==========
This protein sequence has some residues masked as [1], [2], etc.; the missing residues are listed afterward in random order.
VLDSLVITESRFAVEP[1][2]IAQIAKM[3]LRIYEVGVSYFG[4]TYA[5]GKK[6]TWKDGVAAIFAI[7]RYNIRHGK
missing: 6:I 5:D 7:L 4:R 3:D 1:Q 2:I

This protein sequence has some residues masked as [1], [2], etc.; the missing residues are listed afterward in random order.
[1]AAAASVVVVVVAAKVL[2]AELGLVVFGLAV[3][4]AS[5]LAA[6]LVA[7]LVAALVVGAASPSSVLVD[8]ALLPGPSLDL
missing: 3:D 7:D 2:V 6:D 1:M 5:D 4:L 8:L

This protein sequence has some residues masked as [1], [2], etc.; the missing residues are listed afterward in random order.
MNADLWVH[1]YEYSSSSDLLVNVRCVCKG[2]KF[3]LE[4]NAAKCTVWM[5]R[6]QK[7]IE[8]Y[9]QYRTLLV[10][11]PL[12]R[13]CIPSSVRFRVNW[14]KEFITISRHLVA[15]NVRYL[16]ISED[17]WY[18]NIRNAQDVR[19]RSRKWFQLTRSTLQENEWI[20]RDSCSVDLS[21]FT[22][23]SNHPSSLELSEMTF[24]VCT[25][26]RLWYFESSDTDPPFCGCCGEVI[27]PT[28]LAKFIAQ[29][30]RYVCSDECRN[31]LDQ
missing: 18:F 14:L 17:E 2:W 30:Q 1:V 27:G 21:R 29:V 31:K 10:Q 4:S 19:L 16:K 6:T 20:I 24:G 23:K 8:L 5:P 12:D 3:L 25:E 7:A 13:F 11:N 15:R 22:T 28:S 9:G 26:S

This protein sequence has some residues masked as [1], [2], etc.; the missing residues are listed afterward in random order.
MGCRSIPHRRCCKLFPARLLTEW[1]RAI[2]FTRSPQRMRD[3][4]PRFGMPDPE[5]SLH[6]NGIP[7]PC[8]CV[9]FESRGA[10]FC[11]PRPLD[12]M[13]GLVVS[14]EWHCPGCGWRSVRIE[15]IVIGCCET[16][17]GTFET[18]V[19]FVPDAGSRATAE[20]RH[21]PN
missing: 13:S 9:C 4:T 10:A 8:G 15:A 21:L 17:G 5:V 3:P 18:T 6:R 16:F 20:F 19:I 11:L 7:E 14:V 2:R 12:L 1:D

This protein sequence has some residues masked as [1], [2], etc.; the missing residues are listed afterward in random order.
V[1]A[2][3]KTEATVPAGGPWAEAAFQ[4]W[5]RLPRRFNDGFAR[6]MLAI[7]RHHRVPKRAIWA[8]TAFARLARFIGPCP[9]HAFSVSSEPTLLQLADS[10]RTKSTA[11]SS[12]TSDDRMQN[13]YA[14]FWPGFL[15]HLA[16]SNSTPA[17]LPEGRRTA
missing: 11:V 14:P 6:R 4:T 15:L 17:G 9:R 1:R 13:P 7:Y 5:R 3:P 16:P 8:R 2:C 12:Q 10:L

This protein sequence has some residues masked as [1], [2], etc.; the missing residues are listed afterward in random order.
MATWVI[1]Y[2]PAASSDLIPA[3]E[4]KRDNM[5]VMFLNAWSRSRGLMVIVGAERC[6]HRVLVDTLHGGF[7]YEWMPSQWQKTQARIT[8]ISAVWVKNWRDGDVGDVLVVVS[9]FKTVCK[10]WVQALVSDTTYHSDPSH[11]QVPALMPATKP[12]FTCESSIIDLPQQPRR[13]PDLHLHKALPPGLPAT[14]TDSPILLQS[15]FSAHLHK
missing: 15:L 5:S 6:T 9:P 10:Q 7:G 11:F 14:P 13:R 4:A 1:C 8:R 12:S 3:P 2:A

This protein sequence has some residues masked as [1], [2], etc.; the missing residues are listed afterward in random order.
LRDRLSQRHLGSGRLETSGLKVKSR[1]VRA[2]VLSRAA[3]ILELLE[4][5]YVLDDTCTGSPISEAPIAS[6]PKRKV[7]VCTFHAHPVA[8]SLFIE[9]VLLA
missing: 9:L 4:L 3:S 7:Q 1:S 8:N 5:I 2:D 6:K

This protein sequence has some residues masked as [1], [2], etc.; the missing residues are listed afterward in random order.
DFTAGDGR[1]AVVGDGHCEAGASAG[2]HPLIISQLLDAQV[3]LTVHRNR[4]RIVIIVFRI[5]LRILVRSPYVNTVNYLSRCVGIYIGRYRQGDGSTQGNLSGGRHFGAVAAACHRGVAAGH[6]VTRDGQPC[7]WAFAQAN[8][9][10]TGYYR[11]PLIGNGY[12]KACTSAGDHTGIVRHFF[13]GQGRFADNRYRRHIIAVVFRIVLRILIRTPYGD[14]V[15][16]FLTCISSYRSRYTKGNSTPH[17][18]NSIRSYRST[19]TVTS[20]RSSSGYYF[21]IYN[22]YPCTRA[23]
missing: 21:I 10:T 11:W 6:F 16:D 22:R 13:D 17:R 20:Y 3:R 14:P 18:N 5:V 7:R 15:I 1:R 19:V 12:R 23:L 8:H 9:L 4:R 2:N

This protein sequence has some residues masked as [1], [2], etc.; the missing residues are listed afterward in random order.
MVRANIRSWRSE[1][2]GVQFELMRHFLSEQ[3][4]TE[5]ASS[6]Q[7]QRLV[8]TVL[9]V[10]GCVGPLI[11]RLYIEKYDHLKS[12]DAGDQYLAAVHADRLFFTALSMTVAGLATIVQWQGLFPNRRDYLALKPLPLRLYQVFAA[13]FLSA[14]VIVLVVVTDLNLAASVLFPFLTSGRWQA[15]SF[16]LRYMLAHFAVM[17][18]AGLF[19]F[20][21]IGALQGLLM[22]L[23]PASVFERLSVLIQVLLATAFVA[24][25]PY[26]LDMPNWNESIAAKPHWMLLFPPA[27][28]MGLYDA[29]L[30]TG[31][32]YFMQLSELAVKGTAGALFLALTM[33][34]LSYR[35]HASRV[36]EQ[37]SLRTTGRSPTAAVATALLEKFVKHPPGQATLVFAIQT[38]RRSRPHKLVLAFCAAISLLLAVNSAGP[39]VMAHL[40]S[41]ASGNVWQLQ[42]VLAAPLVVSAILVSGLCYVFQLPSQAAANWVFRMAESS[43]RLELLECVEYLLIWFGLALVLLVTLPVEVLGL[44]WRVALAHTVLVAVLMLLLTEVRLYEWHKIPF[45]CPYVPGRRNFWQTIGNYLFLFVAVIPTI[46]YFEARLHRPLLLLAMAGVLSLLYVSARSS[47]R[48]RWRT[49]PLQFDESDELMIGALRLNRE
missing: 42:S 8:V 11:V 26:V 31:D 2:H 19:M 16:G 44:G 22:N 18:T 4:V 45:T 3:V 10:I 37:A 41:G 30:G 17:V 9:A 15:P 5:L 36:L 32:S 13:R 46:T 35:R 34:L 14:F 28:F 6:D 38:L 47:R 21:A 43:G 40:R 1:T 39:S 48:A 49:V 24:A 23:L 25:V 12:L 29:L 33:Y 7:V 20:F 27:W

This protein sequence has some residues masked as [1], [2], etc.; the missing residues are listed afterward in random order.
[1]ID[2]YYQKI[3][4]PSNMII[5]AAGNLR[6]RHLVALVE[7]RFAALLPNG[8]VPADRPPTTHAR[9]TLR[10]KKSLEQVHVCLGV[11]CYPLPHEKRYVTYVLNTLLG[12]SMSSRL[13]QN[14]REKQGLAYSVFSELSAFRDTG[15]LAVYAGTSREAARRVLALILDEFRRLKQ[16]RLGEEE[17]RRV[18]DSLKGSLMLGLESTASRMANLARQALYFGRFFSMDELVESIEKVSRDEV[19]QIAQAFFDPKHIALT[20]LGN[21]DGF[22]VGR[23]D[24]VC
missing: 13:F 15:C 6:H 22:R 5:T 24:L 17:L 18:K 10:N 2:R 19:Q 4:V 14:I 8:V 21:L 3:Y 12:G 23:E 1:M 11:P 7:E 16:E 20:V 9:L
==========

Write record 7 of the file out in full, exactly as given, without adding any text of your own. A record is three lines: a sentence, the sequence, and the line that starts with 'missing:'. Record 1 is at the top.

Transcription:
This protein sequence has some residues masked as [1], [2], etc.; the missing residues are listed afterward in random order.
LRDRLSQRHLGSGRLETSGLKVKSR[1]VRA[2]VLSRAA[3]ILELLE[4][5]YVLDDTCTGSPISEAPIAS[6]PKRKV[7]VCTFHAHPVA[8]SLFIE[9]VLLA
missing: 9:L 4:L 3:S 7:Q 1:S 8:N 5:I 2:D 6:K